Facts and Statistics

One of its key initiatives is the Red Sea Project, a luxury tourism destination with islands, nature and culture, which aims to set a new standard of sustainable development by optimizing its power, potable and sewage water, as well as solid waste. Spearheaded by Crown Prince Mohammed bin Salman, the project is set to welcome around 1 million visitors by 2030. “We have islands, coastal areas, desert, and more than 100 mountains with over 50 volcanoes located 550 km north of Jeddah,” Martin Stahl, infrastructure director at the Red Sea Development Co., said on Monday at the Water Forum, part of Abu Dhabi Sustainability Week. “At 28,000 sq. km, it’s nearly the size of Belgium, with 90 unspoiled islands, 200 km of coastline, and nearly 50 hotels to be built.” The company plans to operate the largest battery plant in the world, producing 250 megawatts of diversified power, fully renewable, including wind and solar energy, and 56,000 cubic meters of water per day. “We’re trying to optimize water demand,” Stahl said. “We’ll have two plants, a photovoltaic one south of the development, one in the north, and a pilot plant for brine treatment, a wind energy plant, as well as our own nursery in agriculture and contracted wetland.”

Ministry of Water and Electricity (MOWE) has restructured the water sector and prepared a National Water Strategy (NWS) to be used as a roadmap towards sustainable water usage.

The backbone of the NWS is water sustainability which starts by considering non-renewable groundwater as a strategic resource that must be protected for future generations. Thus, it is imperative to promote the efficient usage of water that will generate the maximum economic benefits along with the other major sectors of oil, land, labour, and capital. 

As a result, the KSA Council of Ministers has introduced a resolution (KSA 2007; Al-Hussayen 2007) that enforces a more orderly use of water resources, removes the incentives for wheat and fodder production and establishes mechanisms for better control and protection of all water resources. Consequently, the KSA government has mounted a national campaign for residential water conservation with the following objectives:

Identifying the current and future water situation and emphasizing on the importance of conservation for sustainability;

Taking practical measures and adopting a clear and direct approach to inform and educate the public about conservation and addressing all sections of society;

Highlighting the Kingdom’s high per capita consumption and the low tariff paid by consumers for water compared to other countries.

Acquainting the public with the conservation tools and encouraging them to use them.

In an effort to achieve the objectives of the national campaign, the NWS has introduced a four-stage program of free distribution of water conservation tools. The first three stages targeted the residential sector, government/public sectors, and private sector. Moreover, the fourth stage is aimed at the distribution of water saving showerheads at nominal prices (MOWE 2012).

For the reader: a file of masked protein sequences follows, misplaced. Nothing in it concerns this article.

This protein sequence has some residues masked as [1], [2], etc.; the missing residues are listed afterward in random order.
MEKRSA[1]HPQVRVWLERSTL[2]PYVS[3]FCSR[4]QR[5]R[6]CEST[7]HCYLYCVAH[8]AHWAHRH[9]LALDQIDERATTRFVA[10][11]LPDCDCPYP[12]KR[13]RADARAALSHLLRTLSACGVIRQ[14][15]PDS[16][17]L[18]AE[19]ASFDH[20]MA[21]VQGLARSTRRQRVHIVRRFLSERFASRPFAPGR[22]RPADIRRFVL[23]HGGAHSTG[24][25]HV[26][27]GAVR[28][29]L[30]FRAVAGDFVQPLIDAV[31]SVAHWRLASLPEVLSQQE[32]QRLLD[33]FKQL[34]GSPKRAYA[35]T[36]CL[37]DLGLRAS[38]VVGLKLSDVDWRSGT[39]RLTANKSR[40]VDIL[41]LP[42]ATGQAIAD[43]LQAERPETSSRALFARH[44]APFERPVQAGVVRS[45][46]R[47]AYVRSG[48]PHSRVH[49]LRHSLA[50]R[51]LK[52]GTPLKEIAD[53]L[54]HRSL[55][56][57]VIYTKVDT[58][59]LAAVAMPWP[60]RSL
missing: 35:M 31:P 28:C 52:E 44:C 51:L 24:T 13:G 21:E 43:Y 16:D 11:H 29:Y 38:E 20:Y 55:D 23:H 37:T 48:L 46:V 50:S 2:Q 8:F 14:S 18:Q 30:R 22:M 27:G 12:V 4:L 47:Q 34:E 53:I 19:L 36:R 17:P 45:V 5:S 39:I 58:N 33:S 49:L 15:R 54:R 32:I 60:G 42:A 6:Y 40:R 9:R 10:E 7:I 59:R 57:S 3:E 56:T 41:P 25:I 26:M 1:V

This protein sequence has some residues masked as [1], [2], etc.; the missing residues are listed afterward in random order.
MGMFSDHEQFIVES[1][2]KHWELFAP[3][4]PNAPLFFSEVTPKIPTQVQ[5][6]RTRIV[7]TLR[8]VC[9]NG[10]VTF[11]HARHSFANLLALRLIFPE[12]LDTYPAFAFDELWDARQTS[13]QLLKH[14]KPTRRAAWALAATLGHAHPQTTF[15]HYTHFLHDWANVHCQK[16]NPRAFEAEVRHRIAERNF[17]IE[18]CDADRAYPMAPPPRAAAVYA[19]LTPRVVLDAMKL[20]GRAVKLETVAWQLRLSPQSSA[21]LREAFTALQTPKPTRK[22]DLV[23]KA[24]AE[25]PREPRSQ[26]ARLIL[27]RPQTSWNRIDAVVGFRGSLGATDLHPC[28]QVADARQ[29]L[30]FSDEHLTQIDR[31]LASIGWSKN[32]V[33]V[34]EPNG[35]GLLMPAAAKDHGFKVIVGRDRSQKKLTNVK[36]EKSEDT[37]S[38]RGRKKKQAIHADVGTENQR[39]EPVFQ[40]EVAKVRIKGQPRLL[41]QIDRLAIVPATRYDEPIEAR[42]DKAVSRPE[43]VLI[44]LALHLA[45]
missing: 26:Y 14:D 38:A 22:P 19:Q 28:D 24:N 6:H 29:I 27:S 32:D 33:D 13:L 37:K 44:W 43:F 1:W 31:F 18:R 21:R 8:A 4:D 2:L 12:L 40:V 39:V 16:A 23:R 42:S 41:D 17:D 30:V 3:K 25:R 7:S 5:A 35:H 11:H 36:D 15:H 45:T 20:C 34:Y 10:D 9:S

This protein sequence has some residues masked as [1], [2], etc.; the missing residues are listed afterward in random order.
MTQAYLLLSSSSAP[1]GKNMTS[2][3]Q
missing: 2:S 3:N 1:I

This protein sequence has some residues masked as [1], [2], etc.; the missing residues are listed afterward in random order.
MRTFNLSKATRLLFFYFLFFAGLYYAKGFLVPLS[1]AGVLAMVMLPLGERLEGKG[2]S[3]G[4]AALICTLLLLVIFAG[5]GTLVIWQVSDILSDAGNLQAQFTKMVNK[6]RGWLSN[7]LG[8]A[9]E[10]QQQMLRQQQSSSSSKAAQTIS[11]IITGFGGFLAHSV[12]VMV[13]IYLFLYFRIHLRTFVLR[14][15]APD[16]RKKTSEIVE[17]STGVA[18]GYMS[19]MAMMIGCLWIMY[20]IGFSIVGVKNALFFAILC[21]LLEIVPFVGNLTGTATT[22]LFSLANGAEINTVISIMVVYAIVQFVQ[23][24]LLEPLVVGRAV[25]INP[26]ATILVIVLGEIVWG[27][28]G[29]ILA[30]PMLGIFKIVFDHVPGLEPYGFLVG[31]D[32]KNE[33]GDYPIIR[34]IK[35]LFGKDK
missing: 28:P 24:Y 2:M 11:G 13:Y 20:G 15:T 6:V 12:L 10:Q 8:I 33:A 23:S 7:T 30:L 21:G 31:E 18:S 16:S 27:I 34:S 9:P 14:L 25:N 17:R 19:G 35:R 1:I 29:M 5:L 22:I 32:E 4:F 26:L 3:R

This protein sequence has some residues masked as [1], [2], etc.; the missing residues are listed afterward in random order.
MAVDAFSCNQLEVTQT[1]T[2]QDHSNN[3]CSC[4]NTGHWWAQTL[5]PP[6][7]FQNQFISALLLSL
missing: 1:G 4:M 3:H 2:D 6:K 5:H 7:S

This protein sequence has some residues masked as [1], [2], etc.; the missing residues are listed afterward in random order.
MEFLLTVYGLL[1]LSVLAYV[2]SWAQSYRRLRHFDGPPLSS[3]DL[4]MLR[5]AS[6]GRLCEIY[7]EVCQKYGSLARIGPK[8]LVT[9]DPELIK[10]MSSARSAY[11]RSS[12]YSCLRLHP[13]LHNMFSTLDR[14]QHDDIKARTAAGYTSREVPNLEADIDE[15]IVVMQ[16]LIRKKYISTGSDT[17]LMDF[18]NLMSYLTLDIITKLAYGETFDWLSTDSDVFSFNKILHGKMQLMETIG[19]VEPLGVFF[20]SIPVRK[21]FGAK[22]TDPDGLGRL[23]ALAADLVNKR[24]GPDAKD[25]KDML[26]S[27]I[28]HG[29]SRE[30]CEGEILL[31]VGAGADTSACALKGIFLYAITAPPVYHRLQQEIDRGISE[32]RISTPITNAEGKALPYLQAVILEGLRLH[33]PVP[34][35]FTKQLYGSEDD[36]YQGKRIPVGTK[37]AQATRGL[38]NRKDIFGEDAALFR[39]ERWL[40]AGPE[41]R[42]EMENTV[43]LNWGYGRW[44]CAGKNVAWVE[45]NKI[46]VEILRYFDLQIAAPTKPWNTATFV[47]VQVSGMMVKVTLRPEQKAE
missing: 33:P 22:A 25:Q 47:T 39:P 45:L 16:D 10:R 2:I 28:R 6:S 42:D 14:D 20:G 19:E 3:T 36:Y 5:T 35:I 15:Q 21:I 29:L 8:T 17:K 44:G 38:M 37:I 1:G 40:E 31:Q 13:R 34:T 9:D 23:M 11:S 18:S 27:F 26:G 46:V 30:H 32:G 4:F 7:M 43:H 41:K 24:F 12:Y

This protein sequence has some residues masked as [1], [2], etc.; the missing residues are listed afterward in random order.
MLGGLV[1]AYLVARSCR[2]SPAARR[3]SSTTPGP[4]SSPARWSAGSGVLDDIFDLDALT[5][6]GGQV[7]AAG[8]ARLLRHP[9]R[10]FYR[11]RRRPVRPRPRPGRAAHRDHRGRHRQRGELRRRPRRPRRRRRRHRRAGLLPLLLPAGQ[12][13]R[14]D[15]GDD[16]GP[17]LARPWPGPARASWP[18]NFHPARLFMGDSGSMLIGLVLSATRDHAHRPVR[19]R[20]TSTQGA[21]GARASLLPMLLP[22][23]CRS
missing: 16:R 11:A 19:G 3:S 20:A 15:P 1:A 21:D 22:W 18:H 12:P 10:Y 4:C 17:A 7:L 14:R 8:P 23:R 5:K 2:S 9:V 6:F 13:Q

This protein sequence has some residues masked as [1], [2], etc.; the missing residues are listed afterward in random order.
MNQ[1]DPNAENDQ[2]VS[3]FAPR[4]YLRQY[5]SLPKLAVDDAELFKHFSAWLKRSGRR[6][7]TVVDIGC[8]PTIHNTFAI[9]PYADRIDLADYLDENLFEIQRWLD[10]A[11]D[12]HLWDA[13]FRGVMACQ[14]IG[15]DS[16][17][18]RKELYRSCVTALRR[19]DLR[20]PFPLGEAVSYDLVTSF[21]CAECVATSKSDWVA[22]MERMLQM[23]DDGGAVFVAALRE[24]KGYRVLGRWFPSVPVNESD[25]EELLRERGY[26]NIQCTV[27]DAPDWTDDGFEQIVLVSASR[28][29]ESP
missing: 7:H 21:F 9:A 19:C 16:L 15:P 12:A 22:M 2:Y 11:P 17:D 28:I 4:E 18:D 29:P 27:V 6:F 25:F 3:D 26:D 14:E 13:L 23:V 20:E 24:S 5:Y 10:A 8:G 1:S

Parallel with the introduction effort, the government has mounted a widespread media campaign to increase the awareness of the public regarding water conservation. Also, a woman’s permanent exhibition for water conservation has been established. The aim of the exhibition is to convey the message of the necessity for water conservation to the women in the Kingdom. Documentary films on water conservation have been screened and practical demonstrations of conservation tools held. 

A women’s symposium on water conservation was organized on November 22, 2005 (MOWE 2012). The symposium received considerable media coverage and public recognition.

The first stage of the campaign was announced and the first conservation tools bag handed out on February 10, 2004. A total of more than 34 million conservation tools were distributed to around 18 million residents, which is equivalent to 80 % of occupied residences (MOWE 2012). The water conservations tools bag includes water saving showerheads and faucets, 3-l sized toilet-tank-bank replacement bags, and leak detection pills. This campaign is considered to be the largest water conservation campaign of its kind in the world in terms of quantity and quality. The average savings have been 30 % of house water consumption, which is estimated to be 524,000 m3/day (MOWE 2012). The expected annual financial saving resulting from the installation of these tools is estimated at about SAR 900 million (MOWE 2012). The second stage that targeted public sector facilities such as government buildings, schools, mosques, parks, and airports was inaugurated on March 15, 2005. Almost 2.1 million conservation tools were distributed and installed (MOWE 2012). The third stage that targeted the private sector facilities such as hotels, furnished flats, and residential compounds was inaugurated on September 21, 2005. More than 2.5 million conservation tools were distributed and installed (MOWE 2012). In the fourth stage, private sector facilities such as hotels, furnished flats, and residential compounds were targeted. A number of sale points were opened for distributing the water saving showerheads at a nominal price to encourage their usage by the public. More than 592,000 water saving showerheads have been distributed and installed (MOWE 2012).

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